Good news from CDC: Teen sexual activity drops 12% in two decades

teens, sex education, planned parenthood

The Centers for Disease Control (CDC) has released some good news about the sexual activity of teens in America: Since 1995, sexual activity among high school students has dropped approximately 12 percent (from 53 percent in 1995 to 41 percent in 2015). The CDC’s report notes that the government agency “examined trends overall and by grade, race/ethnicity, and sex among U.S. high school students, using data from the 2005–2015 national Youth Risk Behavior Surveys” from 29 states, finding that on the whole, “the overall decrease in the prevalence of ever having had sexual intercourse during 2005–2015 is a positive change in sexual risk among adolescents… an overall decrease that did not occur during the preceding 10 years.”

The report notes that “during 2005–2015, a significant linear decrease in the prevalence of ever having had sexual intercourse among all students in grades 9–12 (46.8% to 41.2%) was identified.” Decreases were not found among 11th and 12th grade students between 2005 and 2015, but significant decreases in sexual activity were found among students in grades 9 and 10, and among Black students. However, the CDC currently cannot account for the reasons why such a decrease occurred:

Although these findings cannot be connected directly to any specific intervention, the results indicate that decreases in prevalence of sexual intercourse occurred among the nation’s high school students. During 2005–2015, the United States experienced significant shifts in various influences that might have affected these findings, including changes in technology and the use of social media by youth, requirements and funding for education, and innovations in and federal resources for human immunodeficiency virus infection, STI, and teen pregnancy prevention (4,5).

One thing we do know is that Planned Parenthood and the abortion industry can’t honestly take credit for a decrease in teen sexual activity, as a late 2016 Live Action News report pointed out that HHS data shows Planned Parenthood’s type of “federally-funded sex education programming has contributed to an increase of pregnancy and sexual exploration in teenagers, while other programs didn’t impact behavior changes at all.”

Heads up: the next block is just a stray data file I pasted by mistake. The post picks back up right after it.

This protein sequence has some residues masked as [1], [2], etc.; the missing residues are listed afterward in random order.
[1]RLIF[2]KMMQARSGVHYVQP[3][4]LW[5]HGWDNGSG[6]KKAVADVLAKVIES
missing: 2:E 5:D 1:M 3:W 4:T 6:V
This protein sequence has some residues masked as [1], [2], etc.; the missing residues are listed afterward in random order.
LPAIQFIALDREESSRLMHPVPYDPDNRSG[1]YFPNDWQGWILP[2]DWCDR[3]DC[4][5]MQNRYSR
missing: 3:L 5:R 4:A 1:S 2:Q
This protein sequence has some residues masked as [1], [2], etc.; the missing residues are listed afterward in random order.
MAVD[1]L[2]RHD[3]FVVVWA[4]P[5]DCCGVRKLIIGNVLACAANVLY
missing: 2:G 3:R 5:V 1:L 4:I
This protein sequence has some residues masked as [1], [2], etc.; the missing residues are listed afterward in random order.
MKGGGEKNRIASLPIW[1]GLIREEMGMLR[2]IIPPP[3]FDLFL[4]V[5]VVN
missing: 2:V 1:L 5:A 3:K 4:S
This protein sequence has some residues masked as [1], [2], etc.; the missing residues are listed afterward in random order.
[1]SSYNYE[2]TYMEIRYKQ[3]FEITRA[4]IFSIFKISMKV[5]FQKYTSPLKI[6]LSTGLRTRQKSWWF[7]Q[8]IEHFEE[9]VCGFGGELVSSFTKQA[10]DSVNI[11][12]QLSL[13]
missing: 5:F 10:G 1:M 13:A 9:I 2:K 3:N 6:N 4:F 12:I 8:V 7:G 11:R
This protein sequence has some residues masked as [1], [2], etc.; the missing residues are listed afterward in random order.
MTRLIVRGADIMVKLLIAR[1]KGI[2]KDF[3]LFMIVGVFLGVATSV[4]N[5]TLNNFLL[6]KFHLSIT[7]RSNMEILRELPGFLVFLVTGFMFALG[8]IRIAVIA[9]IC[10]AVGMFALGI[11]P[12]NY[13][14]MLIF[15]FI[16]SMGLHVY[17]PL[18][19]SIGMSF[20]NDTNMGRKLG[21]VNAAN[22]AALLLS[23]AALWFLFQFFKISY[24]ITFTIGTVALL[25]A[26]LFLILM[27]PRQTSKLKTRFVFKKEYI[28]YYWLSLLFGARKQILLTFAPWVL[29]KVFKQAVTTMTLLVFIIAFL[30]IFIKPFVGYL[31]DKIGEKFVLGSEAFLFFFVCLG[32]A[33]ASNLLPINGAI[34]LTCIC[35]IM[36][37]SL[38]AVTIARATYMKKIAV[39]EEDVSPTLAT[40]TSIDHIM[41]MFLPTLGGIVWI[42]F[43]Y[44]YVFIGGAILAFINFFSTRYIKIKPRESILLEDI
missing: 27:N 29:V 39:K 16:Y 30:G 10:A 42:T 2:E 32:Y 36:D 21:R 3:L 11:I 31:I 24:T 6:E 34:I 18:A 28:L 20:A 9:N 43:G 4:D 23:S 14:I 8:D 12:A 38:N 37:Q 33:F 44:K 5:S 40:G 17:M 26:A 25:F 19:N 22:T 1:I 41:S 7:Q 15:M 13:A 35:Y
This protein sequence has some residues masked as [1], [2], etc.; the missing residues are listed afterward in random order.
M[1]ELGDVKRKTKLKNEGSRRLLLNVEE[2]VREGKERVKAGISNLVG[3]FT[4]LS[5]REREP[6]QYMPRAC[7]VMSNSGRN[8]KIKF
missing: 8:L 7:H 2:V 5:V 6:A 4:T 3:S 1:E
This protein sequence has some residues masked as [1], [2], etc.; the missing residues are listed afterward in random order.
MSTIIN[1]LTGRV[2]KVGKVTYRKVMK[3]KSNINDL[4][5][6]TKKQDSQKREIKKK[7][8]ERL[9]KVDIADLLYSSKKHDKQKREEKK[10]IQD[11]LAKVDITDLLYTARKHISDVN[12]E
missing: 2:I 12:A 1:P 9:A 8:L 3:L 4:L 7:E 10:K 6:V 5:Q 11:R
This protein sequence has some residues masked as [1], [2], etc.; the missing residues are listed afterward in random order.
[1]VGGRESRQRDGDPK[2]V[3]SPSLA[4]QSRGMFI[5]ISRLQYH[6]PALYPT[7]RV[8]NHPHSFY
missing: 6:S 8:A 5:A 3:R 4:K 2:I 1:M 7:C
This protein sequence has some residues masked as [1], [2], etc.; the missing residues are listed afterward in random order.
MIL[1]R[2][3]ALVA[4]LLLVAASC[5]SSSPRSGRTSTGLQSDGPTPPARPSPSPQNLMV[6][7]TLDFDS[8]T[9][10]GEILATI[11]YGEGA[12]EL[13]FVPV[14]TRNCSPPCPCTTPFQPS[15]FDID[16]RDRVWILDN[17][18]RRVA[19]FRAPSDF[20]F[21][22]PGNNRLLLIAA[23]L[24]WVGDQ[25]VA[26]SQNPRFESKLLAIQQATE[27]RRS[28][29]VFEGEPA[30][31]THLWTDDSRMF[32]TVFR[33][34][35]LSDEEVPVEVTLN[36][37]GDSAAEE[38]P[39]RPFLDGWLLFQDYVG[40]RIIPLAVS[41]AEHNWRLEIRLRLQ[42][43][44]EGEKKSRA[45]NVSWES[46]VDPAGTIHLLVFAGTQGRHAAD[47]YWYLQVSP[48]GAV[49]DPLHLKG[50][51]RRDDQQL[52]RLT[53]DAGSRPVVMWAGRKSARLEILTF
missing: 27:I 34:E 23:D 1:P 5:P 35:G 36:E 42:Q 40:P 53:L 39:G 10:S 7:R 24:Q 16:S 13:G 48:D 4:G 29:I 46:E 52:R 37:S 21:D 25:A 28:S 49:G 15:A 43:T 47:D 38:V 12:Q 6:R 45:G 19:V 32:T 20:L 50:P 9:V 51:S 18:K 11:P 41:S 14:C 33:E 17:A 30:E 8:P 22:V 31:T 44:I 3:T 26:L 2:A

In an article for The Hill, Reid Wilson writes, “Those who have sexual intercourse at a younger age tend to be at higher risk for teen pregnancy and contracting sexually transmitted diseases, earlier CDC research has found.”

And yet, Planned Parenthood, with its explicit version of sex education, seeks to gain access to more of the nation’s public school students at younger ages — and its track record for giving students healthy information isn’t so good:

Students who become sexually active earlier often find themselves dealing with STDs and unplanned pregnancies. And where will the students go for help after years of Planned Parenthood’s indoctrination? Back to Planned Parenthood, which aborts more than 321,000 preborn children each year, according to its most recent annual report. This is by design, says former facility manager Ramona Trevino, and is the way Planned Parenthood ensures future business for itself:

Planned Parenthood is in the schools for a reason. It knows it must drive a wedge between parents and their children so that Planned Parenthood can gain the child’s trust and become the voice of authority for all things sex-related.

Planned Parenthood has done a fabulous job of normalizing sexual promiscuity, STIs, deviant sexual behaviors, and abortion.

So how does Planned Parenthood meet its quotas? Here’s the answer: They need women and men to have sex, to contract STIs, for women to get pregnant, for them get on birth control, and for them to have abortions.

While the country’s 15- to 24-year-olds contract “about half of of the estimated 20 million new [sexually transmitted] infections every year,” according to The Hill, if the trend toward a decrease in sexual activity among teens continues, there is reason to hope that these numbers will begin to drop as well.

Mary Anne Mosack, executive director of sexual risk avoidance advocacy group Ascend, told Live Action News that teens are proving that they can make better decisions. “This positive trend deserves our unflinching focus to pro-actively reinforce this positive direction toward sexual delay among teens. Sexual Risk Avoidance (SRA) programs are dedicated to that important goal,” said Mosack. “Interestingly, this is not about contraceptive use or accessibility, it is about high school teens having significantly less sex. Our teens are showing us they can make healthy choices, that norms can change and, despite an increasingly sexualized culture, teens are getting the message that waiting for sex is best.”

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